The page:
The small intestine begins at the pylorus and ends at the ileoceal valve, which is attached to the first part of the large intestine. Its length is variable and its size gradually decreases from its origin to the ileocecal valve. The duodenum, which is part of the small intestine, is about 25 to 30 cm in length, the small intestine consists of a proximal portion and a distal jejunum or the ileum, the boundary between the two portions is not very apparent. The duodenum joins the jejunum after 30cm from the pylorus. The jejunum-ileum is part of the small intestine that is characterized by relatively fixed ends: The first originates in the duodenum and the second is limited to the ileocecal valve and first portion of the blind. Its size decreases slowly but progressively towards the large intestine. The boundary between the jejunum and ileum is not noticeable. The small intestine villi has numerous surface increasing intestinal absorption of nutrients.


The large intestine . starts from the ileocecal valve in a blind pouch called from where the vermiform appendix and ends at the rectum . From the cecum to the rectum describes a series of curves , forming a frame in the center of the handles are yeyunoíleon . Its length is variable between 120 and 160 cm , and its size gradually reduces , being narrower in the region where it joins portion rectum or rectosigmoid junction, where the diameter is usually not exceed 3 cm , while the blind is 6 or 7 cm.

After the blind , the second portion of the large intestine is called as ascending colon, with a length of 15cm , to give rise to the third portion which is the transverse colon with an average length of 50 cm , resulting in a fourth portion which is the descending colon 10cm in length. Finally differs sigmoid , colon rectum and anus . The rectum is the last part of the digestive tract. It is the continuation of the sigmoid colon and ends up opening up to the outside through the anal opening .


Gland is intimately related to the duodenum, the excretory duct of the pancreas, which ends meet with the bile through the ampulla of Vater, their secretions areimportant in the digestion of food .


The liver is the largest internal organ of the body weighs 1500 grams. It consists of two lobes. The bile ducts are the excretory ducts of the liver , bile for them is driven into the duodenum . normally get two channels: left and right , that converge together to form a single duct . the hepatic duct receives a finer duct, cystic duct coming from the gallbladder housed in the visceral side of liver. Meeting of the cystic duct and the hepatic bile duct , descending duodenum , into which together with the excretory duct of the pancreas is formed. The gallbladder is a reservoir musculomembranous shunted on the main bile duct. It contains about 50-60 cm3 of bile. Is oval or slightly pear-shaped , and its major diameter is about 8 to 10 cm .


The spleen , for its main functions should be considered an organ of the circulatory system. Its size depends on the amount of blood contained therein.

Digestive Physiology

The gastrointestinal tract is responsible for the digestion of the ingested food , so that they can be used by the body . The process of digestion begins in the mouth where food is covered by saliva , crushed and divided by the action of chewing and once formed the bolus swallowed . The stomach is not an essential organ for life, for though his removal in man and animals cause certain digestive disorders, not fundamentally affect health.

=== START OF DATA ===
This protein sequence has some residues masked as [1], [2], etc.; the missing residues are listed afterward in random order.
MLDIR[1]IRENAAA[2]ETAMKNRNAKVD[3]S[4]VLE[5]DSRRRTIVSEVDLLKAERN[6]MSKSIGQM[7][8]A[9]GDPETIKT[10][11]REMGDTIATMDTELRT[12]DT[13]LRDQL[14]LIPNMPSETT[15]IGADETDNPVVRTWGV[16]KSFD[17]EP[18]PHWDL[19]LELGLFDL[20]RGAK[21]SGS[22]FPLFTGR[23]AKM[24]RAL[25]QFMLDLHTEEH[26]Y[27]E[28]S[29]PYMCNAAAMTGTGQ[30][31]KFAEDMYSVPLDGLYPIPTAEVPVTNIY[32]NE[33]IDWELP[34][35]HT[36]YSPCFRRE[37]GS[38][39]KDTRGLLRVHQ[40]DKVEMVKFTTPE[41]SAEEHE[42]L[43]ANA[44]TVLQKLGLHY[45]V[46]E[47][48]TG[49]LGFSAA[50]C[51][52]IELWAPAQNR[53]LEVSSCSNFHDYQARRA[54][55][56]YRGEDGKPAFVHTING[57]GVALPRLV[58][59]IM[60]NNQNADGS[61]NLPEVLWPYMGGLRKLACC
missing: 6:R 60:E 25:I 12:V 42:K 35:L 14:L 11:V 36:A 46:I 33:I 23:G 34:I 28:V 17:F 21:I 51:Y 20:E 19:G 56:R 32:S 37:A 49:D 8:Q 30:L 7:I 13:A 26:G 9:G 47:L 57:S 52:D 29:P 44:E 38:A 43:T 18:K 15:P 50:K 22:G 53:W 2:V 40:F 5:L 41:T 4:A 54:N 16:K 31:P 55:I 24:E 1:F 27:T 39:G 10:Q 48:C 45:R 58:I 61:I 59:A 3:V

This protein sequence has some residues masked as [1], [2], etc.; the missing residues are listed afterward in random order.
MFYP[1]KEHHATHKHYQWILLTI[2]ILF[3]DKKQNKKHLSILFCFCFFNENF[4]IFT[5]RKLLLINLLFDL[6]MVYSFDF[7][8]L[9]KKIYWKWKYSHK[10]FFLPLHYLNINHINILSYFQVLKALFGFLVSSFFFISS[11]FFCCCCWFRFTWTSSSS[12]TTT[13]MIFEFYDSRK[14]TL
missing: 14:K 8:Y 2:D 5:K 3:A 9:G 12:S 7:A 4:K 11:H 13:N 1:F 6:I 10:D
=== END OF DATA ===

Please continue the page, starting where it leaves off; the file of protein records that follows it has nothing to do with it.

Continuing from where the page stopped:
In humans , the essential function of the stomach to reduce food to a semi-fluid mass of uniform consistency called chyme , which then passes into the duodenum . The stomach also acts as a temporary reservoir for the acid foods and their secretions , has some antibacterial action.

The chyme passes the pylorus and enters the duodenum intervals where it is transformed by the secretions of the pancreas , small intestine and liver was continued digestion and absorption. Chyme is progressing through the small intestine until it reaches the large intestine.

The ileocecal valve too fast hinders the emptying of the small intestine and prevents reflux of the contents of the large intestine to the small intestine. The main function of the large intestine is the formation , transport and disposal of feces. A very important function is to absorb water. In the cecum and ascending colon faeces are almost liquid and that is where the greatest amount of water and some dissolved substances are absorbed, but also in more distal regions ( rectum and sigmoid colon) liquids are absorbed.

Digestion and absorption

Digestion of food is effected by hydrolysis using digestive enzymes and cofactors such as hydrochloric acid or bile . Cofactors are also involved in the mechanisms of absorption. Enzymes are of 2 types: exoenzymes and endoenzymes.

Digestive enzymes are exoenzymes mainly synthesized by specialized cells of the mouth, stomach , pancreas or small intestine and that are released in the digestive light to catalyze the hydrolysis of the food to the outside of the cell .The enzymes are endoenzymes localized on the membrane lipoproteins digestive mucosal cells . The connection to their substrate therefore when those latter penetrate into the cell. Ingested food are absorbed about 95%. The water , inorganic salts , monosaccharides , vitamins and alcohol are absorbed without change. As against , disaccharides , polysaccharides , lipids and proteins are to be transformed by hydrolysis into simpler components before being absorbed.